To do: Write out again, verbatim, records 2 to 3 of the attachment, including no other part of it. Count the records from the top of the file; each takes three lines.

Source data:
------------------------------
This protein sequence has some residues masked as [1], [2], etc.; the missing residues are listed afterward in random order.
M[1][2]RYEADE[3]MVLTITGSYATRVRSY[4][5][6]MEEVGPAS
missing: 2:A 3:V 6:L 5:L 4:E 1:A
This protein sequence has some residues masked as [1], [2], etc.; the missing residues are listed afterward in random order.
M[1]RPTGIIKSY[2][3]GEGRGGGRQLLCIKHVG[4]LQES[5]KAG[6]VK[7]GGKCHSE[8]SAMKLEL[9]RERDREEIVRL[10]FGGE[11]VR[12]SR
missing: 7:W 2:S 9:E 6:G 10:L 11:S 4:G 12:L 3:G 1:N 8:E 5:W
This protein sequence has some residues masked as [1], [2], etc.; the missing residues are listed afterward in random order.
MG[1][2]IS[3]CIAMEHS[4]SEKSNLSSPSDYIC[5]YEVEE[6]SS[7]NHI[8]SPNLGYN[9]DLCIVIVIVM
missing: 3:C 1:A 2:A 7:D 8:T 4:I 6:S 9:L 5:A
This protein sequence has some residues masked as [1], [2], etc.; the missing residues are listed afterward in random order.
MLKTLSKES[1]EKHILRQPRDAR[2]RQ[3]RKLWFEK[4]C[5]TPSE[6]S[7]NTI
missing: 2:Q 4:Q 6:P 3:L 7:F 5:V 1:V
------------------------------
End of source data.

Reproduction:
This protein sequence has some residues masked as [1], [2], etc.; the missing residues are listed afterward in random order.
M[1]RPTGIIKSY[2][3]GEGRGGGRQLLCIKHVG[4]LQES[5]KAG[6]VK[7]GGKCHSE[8]SAMKLEL[9]RERDREEIVRL[10]FGGE[11]VR[12]SR
missing: 7:W 2:S 9:E 6:G 10:L 11:S 4:G 12:L 3:G 1:N 8:E 5:W
This protein sequence has some residues masked as [1], [2], etc.; the missing residues are listed afterward in random order.
MG[1][2]IS[3]CIAMEHS[4]SEKSNLSSPSDYIC[5]YEVEE[6]SS[7]NHI[8]SPNLGYN[9]DLCIVIVIVM
missing: 3:C 1:A 2:A 7:D 8:T 4:I 6:S 9:L 5:A